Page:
Organizations across the world are augmenting strategies to prepare for a new year of mobile trends. 2013 promises more software, more competition, more innovation, and a much more demanding group of consumers. The app market is sizzling, the tablet market is gaining its own identity, and customers are more empowered than ever. Analyst firm Forrester Research is predicting a strong, often demanding year for digital businesses. Here are a few key points from their latest predictions.
1. The App Storm
The drivers behind mobile businesses are pushing the app revolution well into 2013. Apps are fun, easy for businesses to create, and – for venture-oriented developers – still highly lucrative. Much like the rush to make a website in the mid-2000s, the rush to release an app for every business has arrived. Consumers can expect apps from restaurants, gas stations, churches, grocery stores, entertainment industries, and much more.
2. The Gulf Between Tablets and Phones Grows
While businesses on a budget are still creating the same ads and apps for tablets as they are for smartphones, Forrester analyst Thomas Husson believes this is a bad idea. The tablet market is becoming increasingly differentiated from the phone industry. People use tablets for entirely different purposes than phones. Few people curl up in front of a favorite episode with their smartphone in their lap. In the world of mobile trends, 2013 will see tablets continue taking the place of phones at business meetings, study sessions, and in classrooms.
In addition to context, tablets differentiate themselves by their capabilities. The sharp screens and processing power can handle graphics and software that phones could never manage to rival. This leaves the door open for far more complex, entertainment-oriented creations on tablets, while phones are being used more for utility, location, and travel. Tablets and phones are two different mobile markets, and businesses that keep one strategy for both in 2013 are going to fall behind.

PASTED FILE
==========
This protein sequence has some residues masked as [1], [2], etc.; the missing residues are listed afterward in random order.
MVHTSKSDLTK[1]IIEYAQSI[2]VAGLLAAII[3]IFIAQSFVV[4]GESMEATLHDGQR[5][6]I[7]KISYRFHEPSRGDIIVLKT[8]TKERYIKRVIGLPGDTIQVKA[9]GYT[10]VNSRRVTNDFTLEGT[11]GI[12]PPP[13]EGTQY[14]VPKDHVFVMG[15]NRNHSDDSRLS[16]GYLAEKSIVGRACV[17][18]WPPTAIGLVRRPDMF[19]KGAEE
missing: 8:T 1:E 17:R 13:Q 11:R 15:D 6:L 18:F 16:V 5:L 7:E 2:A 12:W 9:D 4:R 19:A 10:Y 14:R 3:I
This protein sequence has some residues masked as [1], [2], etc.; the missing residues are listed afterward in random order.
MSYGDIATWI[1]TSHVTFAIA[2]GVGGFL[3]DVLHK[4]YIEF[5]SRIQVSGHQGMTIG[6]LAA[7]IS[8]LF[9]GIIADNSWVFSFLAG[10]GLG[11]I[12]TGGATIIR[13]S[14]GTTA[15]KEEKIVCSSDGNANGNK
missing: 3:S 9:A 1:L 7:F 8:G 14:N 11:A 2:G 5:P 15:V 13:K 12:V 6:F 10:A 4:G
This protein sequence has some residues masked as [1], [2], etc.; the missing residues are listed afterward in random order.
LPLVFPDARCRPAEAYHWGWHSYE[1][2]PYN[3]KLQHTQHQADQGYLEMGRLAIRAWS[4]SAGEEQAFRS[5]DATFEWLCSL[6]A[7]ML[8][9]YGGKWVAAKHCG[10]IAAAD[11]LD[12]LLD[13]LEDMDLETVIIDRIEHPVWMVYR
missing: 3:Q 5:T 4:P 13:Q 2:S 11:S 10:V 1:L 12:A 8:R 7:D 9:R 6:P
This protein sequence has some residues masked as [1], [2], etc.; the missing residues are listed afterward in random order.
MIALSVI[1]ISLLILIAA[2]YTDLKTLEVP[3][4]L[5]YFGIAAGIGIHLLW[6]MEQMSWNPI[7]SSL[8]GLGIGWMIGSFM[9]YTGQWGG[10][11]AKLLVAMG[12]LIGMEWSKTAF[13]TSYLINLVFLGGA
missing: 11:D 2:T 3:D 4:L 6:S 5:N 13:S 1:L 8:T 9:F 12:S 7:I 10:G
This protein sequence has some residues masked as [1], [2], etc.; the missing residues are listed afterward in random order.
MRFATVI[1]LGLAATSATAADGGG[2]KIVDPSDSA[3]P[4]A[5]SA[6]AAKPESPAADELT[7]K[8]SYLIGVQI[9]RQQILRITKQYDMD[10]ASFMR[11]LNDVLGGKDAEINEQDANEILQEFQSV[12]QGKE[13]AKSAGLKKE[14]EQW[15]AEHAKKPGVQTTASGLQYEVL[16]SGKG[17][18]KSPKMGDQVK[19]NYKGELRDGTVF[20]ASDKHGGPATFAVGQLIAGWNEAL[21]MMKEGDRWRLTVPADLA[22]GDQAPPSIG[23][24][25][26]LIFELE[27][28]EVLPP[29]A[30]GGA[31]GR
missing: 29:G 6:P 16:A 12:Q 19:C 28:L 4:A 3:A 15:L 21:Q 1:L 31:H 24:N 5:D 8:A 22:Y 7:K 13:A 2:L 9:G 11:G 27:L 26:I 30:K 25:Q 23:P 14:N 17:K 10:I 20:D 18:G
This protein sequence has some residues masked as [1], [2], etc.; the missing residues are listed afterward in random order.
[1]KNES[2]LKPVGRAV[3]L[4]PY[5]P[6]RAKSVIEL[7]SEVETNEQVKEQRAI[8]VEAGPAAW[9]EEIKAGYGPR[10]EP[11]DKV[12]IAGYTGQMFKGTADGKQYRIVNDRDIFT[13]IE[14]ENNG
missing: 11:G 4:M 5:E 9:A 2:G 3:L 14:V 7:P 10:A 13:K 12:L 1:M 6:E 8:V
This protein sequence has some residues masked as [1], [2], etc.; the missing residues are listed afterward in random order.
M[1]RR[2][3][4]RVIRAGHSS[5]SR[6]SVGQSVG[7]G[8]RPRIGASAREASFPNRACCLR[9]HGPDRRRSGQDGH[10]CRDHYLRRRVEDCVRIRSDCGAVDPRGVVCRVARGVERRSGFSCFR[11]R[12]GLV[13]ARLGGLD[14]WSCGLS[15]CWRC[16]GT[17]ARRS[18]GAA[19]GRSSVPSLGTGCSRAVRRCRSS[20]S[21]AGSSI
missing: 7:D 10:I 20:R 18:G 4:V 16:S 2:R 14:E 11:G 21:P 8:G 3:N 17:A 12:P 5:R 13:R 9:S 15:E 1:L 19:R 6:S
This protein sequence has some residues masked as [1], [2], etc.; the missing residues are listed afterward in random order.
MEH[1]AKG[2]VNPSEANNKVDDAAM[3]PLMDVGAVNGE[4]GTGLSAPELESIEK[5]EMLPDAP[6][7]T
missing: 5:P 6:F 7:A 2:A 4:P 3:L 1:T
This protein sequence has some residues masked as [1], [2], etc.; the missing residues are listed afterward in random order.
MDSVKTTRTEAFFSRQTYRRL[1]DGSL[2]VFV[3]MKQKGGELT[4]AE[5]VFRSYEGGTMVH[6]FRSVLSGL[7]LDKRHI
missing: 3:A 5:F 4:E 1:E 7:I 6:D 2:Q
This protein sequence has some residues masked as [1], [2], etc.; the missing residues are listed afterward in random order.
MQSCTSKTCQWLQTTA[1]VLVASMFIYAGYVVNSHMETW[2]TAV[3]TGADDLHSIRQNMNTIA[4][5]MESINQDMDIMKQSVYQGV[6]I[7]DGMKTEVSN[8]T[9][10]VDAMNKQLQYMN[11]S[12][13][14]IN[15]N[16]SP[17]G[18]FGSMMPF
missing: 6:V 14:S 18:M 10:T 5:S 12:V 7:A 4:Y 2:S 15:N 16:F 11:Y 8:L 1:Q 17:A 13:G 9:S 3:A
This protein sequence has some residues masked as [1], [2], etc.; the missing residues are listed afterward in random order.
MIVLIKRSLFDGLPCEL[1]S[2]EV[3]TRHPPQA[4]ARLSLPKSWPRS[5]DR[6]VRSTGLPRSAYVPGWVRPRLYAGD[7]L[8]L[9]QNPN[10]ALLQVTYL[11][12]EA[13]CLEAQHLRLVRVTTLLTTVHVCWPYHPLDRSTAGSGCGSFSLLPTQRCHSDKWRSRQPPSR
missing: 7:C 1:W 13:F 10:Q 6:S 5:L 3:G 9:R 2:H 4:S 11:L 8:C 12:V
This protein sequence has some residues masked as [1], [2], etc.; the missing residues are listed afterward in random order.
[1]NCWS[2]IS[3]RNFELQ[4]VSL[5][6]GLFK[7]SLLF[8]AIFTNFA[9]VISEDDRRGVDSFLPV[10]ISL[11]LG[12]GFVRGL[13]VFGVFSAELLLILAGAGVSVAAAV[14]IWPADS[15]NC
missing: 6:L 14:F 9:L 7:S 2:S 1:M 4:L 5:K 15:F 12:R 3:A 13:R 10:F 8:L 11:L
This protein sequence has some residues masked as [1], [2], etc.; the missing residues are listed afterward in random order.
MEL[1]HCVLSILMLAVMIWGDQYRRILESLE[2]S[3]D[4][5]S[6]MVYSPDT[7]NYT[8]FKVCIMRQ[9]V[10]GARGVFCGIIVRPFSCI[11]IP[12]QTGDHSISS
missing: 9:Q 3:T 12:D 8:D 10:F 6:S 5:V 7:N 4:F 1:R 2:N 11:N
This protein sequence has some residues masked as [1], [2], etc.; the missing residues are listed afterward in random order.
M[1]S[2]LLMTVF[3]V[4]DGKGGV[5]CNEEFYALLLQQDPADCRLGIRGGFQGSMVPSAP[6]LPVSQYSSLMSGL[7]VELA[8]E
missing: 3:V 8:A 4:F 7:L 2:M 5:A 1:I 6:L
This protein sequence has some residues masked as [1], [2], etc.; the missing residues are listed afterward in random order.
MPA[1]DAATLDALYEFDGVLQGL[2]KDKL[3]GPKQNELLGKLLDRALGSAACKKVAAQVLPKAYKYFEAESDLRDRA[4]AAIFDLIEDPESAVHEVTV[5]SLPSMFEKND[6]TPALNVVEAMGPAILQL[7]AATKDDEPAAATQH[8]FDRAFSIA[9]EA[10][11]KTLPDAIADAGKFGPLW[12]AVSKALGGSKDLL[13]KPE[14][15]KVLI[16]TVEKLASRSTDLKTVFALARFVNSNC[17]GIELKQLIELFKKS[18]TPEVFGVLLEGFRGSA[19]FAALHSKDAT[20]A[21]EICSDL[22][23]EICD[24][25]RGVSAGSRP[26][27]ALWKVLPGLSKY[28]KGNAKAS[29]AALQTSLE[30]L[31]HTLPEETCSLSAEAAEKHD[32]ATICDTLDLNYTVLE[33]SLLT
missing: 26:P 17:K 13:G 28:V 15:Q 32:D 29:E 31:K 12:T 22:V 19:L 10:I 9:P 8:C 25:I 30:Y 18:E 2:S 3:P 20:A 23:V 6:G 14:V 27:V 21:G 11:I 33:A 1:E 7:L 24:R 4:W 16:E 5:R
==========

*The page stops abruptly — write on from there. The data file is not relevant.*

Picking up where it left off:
3. The Year of the Customer
“This year, over Christmas, what became suddenly and sparklingly clear is that mobile’s biggest impact is that it shifts power away from institutions and toward individuals,” says Ted Schadler, principal analyst and VP at Forrester, in his blog. “The only question is whether you shift power to customers and employees willingly (and to the benefit of your company) or whether a disrupter or competitor does it for you.”
The point Schadler makes is one countless businesses have realized in past months, and one reason the mobile market is growing so rapidly. But there is a difference between doing something and doing it well. No doubt 2013 will also become the year of myriad failed apps and mobile sites as companies copy their competitors without understanding how to properly engage or enable customers.
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